- Christian Italy: The Vatican is the seat of the Roman Catholic Church. Although inside Rome it has the status of a separate state. Don't miss St Peter's and the Vatican Museum. Rome, itself, has over 900 churches; a large number of these are worth a quick visit. Throughout Italy there is some truly amazing Christian architecture covering the Romanesque (700-1200); Gothic (1100-1450); Renaissance (1400-1600); and ornate Baroque (1600-1830) styles. Although theft of artwork has been a problem, major city churches and cathedrals retain an enormous number of paintings and sculptures and others have been moved to city and Church museums. Frescoes and mosaics are everywhere, and quite stunning. Don't just look for churches: in rural areas there are some fascinating monasteries to be discovered,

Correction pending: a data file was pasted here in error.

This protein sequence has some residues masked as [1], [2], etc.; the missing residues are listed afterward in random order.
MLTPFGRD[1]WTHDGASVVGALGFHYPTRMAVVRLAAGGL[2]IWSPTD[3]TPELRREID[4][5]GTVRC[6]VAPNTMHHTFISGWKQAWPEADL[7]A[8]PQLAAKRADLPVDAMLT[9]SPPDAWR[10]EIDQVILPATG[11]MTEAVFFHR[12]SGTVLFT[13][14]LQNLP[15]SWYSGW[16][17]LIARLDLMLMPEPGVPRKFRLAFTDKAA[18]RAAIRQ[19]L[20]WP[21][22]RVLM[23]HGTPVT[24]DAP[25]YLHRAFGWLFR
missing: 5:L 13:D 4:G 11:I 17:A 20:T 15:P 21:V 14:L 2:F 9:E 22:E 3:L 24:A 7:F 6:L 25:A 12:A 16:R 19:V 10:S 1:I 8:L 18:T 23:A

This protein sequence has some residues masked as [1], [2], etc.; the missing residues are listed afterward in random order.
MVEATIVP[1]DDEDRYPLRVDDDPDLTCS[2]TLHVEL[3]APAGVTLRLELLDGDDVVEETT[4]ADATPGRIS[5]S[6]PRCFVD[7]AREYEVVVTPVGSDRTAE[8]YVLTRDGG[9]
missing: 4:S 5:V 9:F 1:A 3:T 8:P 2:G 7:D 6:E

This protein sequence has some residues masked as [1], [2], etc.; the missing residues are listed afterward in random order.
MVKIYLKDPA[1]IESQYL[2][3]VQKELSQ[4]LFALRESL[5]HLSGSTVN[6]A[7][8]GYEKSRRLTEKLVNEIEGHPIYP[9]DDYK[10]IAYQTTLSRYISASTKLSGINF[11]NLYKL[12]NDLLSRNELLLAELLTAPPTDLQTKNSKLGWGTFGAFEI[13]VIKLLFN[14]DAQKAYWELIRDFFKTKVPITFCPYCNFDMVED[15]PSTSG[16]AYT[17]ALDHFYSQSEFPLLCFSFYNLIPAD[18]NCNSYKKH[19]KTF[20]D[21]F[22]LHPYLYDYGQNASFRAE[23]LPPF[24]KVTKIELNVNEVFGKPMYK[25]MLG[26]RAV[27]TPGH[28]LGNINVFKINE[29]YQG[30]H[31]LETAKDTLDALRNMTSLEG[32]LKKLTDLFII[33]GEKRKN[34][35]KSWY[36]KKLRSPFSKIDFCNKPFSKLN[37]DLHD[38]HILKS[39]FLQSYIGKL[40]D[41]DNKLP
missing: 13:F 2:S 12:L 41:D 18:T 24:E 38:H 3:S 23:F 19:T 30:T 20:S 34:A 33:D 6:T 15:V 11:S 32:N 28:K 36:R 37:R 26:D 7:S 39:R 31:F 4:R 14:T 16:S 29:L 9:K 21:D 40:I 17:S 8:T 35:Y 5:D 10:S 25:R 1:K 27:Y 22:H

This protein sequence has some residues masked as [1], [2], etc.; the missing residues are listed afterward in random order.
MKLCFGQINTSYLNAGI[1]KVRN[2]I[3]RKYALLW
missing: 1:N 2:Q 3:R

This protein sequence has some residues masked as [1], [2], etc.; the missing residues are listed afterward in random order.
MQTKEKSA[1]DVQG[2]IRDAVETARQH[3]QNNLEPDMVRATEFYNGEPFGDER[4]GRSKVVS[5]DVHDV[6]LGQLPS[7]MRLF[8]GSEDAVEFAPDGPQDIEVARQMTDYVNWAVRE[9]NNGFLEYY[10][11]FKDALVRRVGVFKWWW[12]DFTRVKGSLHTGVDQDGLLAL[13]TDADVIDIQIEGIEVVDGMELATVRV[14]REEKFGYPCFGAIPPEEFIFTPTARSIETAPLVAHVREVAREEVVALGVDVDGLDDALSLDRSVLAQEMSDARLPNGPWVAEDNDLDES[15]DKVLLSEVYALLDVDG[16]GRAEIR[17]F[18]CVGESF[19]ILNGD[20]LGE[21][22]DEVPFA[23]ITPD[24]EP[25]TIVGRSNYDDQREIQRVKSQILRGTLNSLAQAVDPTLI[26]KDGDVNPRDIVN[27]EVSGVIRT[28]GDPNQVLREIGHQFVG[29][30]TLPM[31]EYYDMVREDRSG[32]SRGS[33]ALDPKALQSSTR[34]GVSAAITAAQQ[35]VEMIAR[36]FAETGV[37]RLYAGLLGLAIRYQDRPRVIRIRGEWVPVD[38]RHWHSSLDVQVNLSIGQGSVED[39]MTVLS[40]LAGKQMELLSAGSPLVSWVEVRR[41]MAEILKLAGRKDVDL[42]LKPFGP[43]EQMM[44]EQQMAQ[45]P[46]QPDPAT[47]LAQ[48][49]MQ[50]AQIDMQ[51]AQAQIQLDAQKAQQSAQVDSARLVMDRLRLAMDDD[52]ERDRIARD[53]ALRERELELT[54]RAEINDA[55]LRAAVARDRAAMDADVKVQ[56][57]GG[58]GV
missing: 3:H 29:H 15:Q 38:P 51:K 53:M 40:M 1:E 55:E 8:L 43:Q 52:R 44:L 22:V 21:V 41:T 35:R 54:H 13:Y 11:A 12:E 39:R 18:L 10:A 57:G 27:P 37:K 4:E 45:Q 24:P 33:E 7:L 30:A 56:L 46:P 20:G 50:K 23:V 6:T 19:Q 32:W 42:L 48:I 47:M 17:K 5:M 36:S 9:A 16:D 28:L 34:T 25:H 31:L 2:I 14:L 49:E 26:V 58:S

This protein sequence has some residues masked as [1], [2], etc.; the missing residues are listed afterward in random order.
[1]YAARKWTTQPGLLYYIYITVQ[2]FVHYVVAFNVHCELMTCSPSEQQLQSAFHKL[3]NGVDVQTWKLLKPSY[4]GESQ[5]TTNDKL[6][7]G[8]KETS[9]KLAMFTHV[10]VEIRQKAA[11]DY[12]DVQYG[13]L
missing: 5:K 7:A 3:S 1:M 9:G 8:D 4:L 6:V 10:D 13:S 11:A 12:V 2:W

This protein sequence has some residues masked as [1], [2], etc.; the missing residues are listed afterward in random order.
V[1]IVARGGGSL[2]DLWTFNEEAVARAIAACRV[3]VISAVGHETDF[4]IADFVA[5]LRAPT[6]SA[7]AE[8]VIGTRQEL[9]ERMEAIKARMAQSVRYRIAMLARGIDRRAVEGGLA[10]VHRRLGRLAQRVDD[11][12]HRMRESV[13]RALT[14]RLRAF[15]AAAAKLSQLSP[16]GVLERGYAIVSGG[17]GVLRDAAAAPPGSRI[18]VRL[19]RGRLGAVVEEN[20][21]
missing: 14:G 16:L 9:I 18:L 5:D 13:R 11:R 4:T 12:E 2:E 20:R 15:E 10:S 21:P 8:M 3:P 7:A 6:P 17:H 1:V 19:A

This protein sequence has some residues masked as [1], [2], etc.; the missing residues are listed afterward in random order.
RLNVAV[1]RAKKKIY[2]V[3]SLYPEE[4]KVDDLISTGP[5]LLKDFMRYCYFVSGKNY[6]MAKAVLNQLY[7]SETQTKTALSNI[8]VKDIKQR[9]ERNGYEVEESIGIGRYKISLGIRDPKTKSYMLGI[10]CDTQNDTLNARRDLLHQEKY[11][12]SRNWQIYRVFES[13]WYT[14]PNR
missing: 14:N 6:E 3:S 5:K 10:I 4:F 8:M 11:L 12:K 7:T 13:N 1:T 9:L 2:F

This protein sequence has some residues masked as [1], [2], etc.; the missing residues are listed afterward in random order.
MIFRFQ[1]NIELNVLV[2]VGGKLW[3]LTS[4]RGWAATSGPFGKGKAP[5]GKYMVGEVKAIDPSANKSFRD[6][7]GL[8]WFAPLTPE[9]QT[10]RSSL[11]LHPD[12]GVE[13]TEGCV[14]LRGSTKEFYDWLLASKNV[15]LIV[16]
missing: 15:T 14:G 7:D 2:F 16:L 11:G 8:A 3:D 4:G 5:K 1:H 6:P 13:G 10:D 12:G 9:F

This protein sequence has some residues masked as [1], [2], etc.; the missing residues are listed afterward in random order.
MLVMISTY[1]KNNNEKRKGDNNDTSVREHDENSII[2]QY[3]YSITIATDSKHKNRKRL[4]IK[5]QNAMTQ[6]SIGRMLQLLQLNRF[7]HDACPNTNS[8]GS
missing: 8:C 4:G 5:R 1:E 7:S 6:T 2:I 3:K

- The Byzantine Cities: The Byzantines controlled northern Italy until kicked out by the Lombards in 751. Venice is of course world famous and nearby Chioggia, also in the Lagoon, is a smaller version. Ravenna's churches have some incredible mosaics. Visiting Ravenna requires a bit of a detour, but it is well worth it.
- The Renaissance: Start with a visit to Piazza Michelangelo in Florence to admire the famous view. Then set about exploring the many museums, both inside and outside Florence, that house Renaissance masterpieces. The Renaissance, or Rebirth, (Rinascimento in Italian) lasted between 14th and 16th centuries and is generally believed to have begun in Florence. The list of famous names is endless: in architecture Ghiberti (the cathedral's bronze doors), Brunelleschi (the dome), and Giotto (the bell tower). In literature: Dante, Petrarch and Machiavelli. In painting and sculpture: Leonardo da Vinci, Michelangelo, Donatello, Masaccio and Boticelli.